I’m not sure I know what happened Wednesday when pro-life Republican House members split their vote and killed the pro-life bill that would impose more stringent limitations on abortion if the U.S. Supreme Court’s decisions on abortion are ever “overrule[d], in whole or in part.” I know our Republican legislators are, by and large, pro-life, and I’m thankful for that, but what is going on has made me, and many in the pro-life community, wonder just how deep those pro-life convictions run.
Was There a Substantive Problem with the Bill?
As noted, the limitations on abortion set forth in the bill, House Bill 1029, become effective upon the happening of a contingency—a change in the U.S. Supreme Court’s abortion jurisprudence—which contingency has resulted in it being called the “trigger bill.”
I support that bill. There is nothing wrong with that bill, in itself. Though a legal question about the bill was raised during the hearing on Wednesday, it was, in my view, more than adequately answered.
Assuming the adequacy of the answer was appreciated, there was no reason in terms of the substantive language of the bill relative to abortion for any solidly pro-life legislator to vote against it. Even the Republicans who voted against it would say that.
So What’s the Problem?
The issue, I fear, is being complicated by another pro-life bill that I also support in precept, the so-called fetal heartbeat bill, though, as I’ve written before, even I wouldn’t defend in court the version passed by the House.
Some pro-life legislators believe that a heartbeat bill, even if properly drafted and supported by legislative testimony, is too aggressive constitutionally. They fear it will be held unconstitutional by a federal court and $1–$2 million will be spent “in vain” trying to defend it.
Others believe the trigger bill is too passive, because it’s based on some other state having the courage and the fiscal resolve to pass and defend a law that might result in Roe being reversed.
For the ‘life’ of me, I don’t see the conflict between passing them both, assuming the Senate is willing to get the fetal heartbeat bill in as constitutionally a defensible posture as possible and the House will accept that fix.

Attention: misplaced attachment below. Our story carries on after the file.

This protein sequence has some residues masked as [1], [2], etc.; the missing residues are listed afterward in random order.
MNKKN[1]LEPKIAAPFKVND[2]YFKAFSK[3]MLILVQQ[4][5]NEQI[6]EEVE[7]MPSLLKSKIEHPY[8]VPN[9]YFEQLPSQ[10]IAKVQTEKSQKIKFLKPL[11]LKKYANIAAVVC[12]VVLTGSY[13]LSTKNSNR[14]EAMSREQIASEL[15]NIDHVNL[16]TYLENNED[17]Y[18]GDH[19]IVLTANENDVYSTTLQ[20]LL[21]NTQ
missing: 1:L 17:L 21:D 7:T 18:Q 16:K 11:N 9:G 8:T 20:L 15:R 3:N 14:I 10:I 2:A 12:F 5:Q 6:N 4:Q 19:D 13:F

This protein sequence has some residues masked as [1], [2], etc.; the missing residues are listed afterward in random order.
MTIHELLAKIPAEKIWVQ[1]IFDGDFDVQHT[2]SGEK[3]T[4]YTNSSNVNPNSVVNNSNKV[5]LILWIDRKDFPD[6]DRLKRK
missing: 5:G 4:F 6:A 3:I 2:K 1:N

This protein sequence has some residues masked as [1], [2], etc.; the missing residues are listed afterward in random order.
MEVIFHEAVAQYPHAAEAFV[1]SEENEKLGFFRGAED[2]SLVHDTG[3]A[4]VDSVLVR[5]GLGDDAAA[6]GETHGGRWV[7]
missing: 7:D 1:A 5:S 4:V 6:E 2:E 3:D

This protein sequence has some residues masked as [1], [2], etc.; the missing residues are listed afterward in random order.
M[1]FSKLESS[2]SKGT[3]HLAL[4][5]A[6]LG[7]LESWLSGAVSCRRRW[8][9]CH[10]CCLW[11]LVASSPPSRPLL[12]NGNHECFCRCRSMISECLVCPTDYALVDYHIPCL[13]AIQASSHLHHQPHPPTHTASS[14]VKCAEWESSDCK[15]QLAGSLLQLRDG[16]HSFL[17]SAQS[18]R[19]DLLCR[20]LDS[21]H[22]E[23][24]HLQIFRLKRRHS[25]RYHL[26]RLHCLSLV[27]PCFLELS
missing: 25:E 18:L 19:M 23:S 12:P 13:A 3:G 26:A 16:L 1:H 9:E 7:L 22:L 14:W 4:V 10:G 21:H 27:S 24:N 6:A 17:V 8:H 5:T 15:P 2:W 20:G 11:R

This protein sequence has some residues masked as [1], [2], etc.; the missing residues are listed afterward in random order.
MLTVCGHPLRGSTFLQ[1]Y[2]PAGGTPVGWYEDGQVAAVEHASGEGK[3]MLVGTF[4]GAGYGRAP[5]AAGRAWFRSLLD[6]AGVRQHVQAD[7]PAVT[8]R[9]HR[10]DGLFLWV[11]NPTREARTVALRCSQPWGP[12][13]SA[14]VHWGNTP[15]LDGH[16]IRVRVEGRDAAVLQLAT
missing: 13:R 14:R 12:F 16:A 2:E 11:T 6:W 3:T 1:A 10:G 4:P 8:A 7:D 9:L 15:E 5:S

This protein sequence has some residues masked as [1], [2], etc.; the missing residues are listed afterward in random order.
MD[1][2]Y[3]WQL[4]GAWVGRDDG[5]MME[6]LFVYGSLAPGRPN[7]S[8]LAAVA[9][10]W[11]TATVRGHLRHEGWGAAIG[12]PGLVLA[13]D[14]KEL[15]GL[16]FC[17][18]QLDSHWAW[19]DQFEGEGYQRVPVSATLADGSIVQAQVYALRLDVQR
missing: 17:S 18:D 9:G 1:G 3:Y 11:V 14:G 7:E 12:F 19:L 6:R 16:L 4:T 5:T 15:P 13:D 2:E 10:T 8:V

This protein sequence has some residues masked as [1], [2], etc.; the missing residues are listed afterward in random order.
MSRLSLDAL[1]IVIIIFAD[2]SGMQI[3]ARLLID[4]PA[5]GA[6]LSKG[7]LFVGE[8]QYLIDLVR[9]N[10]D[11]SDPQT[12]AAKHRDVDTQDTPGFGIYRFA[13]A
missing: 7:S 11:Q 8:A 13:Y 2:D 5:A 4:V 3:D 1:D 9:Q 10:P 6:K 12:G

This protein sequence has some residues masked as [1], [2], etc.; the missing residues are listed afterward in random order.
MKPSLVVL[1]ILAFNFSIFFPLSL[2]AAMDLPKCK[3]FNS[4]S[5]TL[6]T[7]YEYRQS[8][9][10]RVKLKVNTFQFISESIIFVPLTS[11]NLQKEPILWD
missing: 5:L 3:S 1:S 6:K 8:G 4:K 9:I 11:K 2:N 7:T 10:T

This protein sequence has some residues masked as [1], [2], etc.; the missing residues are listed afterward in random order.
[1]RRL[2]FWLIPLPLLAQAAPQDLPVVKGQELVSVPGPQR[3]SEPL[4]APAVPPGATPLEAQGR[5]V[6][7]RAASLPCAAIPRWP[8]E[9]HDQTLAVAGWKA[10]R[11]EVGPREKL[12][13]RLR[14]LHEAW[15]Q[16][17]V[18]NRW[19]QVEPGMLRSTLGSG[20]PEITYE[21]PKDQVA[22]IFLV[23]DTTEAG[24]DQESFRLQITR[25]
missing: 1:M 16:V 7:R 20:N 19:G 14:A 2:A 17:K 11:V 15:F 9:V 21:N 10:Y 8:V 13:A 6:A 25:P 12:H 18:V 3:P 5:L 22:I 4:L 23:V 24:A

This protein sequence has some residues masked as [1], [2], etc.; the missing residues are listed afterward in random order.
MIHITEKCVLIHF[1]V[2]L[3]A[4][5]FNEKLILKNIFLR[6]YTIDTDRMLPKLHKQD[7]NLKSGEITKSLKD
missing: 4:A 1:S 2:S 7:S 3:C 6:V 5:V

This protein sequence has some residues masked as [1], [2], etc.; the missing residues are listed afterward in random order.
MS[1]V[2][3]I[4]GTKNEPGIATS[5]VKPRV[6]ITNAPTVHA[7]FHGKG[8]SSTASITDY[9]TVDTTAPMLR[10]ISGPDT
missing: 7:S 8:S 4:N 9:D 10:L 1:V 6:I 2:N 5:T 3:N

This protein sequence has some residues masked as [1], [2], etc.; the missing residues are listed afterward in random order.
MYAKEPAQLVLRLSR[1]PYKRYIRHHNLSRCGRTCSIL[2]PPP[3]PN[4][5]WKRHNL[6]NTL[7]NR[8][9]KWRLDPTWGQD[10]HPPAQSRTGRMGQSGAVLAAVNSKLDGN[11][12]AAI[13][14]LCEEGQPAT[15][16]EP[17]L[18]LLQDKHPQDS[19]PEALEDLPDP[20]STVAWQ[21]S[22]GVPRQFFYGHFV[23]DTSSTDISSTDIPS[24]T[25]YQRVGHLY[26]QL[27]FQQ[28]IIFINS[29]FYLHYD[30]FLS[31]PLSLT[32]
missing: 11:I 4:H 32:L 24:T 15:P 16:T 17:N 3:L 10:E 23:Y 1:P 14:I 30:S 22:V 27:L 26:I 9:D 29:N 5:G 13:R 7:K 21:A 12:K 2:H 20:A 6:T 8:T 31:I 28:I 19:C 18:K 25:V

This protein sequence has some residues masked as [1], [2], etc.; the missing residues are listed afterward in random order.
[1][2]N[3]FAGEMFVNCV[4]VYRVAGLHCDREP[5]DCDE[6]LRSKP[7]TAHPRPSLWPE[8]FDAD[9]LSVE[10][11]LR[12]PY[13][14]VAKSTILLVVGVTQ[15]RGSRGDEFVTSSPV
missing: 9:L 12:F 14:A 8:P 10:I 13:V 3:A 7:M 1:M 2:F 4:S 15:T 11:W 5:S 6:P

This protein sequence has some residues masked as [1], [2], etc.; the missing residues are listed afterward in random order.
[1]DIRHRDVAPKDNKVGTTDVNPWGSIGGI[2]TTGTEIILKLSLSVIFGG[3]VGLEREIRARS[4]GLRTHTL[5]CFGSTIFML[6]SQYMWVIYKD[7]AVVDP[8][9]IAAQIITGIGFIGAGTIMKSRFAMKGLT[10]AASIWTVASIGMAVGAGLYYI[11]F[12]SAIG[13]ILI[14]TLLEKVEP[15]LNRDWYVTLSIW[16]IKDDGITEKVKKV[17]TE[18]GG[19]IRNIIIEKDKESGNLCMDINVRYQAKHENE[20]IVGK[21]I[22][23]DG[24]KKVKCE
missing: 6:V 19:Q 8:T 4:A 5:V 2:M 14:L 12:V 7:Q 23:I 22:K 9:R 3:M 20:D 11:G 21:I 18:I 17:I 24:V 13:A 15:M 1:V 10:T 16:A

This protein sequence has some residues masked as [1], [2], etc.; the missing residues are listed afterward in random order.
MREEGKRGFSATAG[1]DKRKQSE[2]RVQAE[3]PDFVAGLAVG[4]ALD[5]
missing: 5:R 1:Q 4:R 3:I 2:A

What’s Wrong with Spending .005% of the State Budget to Seek Roe’s Reversal?
I have to ask: What is so wrong with the state making a one-time “investment” of up to $2 million to try to bring about the demise of Roe v. Wade in a total budget of more than $38.5 billion?
To put this supposedly “unconscionable” cost of defending the fetal heartbeat bill in perspective, pro-lifers need to understand that we’re talking about one half of one percent of the total state budget. The legislature has increased its own administrative budget for this year alone by way of more than $2 million, and, unlike paying a one-time legal bill, this amount will be recurring year after year.
In my opinion, legislators unwilling to spend such a paltry amount, comparatively speaking, on trying to defeat Roe are just not that pro-life.
The Trigger Bill Has Value, Too
Defeating Roe, however, is an uphill climb; thus, having the trigger bill passed and on the law books for when that day comes also seems to me a good, pro-life thing to do.
Predicting today that the legislature will be as strongly pro-life when Roe is reversed as it is now is presumptive. Passing the law now avoids that presumption and is based on a well-proven legislative axiom: It takes more work to pass a law when public opinion may be against you than to prevent the repeal of the desired law when it is already on the books. Get what you want while you can.
But some appear to be afraid that one bill will pass and not the other, and then those who “lose” will think the enacted policy is not the best one we could have had. So each “group” is trying to impose its will on the other.
Who Is Really Pro-Life?
I submit that those who are really pro-life should put aside this either/or perspective and pass them both and pass them with language that ensures their compatibility.
I am committed to doing that because trying to get Roe reversed while also making sure that if that effort fails, Tennessee has the most pro-life laws possible already on the books when that reversal finally comes, is to me the most pro-life position.
Fighting over which of the two strategies is best, when neither necessarily or logically excludes the other, is not very pro-life to me.
David Fowler served in the Tennessee state Senate for 12 years before joining FACT as President in 2006. Read David’s complete bio.
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